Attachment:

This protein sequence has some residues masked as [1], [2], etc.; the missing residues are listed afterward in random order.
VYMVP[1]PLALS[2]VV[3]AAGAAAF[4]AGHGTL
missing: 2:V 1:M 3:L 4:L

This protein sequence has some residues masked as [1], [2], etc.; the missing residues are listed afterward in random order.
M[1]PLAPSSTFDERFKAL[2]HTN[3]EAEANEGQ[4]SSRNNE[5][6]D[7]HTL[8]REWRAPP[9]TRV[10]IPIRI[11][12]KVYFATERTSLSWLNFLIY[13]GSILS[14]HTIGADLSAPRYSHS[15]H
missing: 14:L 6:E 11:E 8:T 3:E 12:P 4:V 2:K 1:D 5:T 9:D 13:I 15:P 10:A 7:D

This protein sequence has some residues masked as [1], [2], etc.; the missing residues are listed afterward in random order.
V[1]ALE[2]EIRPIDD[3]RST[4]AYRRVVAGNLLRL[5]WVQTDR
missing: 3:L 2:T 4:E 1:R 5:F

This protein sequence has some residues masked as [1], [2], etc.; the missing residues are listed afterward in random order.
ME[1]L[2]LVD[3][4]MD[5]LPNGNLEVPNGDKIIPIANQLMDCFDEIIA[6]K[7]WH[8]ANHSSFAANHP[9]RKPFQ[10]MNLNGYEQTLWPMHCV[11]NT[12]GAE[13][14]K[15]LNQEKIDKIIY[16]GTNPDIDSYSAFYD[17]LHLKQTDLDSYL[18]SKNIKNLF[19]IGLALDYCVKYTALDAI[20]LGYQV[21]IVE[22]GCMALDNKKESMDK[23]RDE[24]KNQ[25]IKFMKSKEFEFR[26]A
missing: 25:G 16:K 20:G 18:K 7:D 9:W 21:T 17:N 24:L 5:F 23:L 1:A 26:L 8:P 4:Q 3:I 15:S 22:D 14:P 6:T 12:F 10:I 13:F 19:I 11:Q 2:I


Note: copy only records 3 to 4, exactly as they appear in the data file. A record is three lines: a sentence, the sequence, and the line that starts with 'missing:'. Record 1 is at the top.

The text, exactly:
This protein sequence has some residues masked as [1], [2], etc.; the missing residues are listed afterward in random order.
V[1]ALE[2]EIRPIDD[3]RST[4]AYRRVVAGNLLRL[5]WVQTDR
missing: 3:L 2:T 4:E 1:R 5:F

This protein sequence has some residues masked as [1], [2], etc.; the missing residues are listed afterward in random order.
ME[1]L[2]LVD[3][4]MD[5]LPNGNLEVPNGDKIIPIANQLMDCFDEIIA[6]K[7]WH[8]ANHSSFAANHP[9]RKPFQ[10]MNLNGYEQTLWPMHCV[11]NT[12]GAE[13][14]K[15]LNQEKIDKIIY[16]GTNPDIDSYSAFYD[17]LHLKQTDLDSYL[18]SKNIKNLF[19]IGLALDYCVKYTALDAI[20]LGYQV[21]IVE[22]GCMALDNKKESMDK[23]RDE[24]KNQ[25]IKFMKSKEFEFR[26]A
missing: 25:G 16:K 20:G 18:K 7:D 9:W 21:T 17:N 24:L 5:F 23:L 1:A 26:L 8:P 4:Q 3:I 15:S 22:D 14:P 6:T 12:F 10:I 13:F 19:I 11:Q 2:I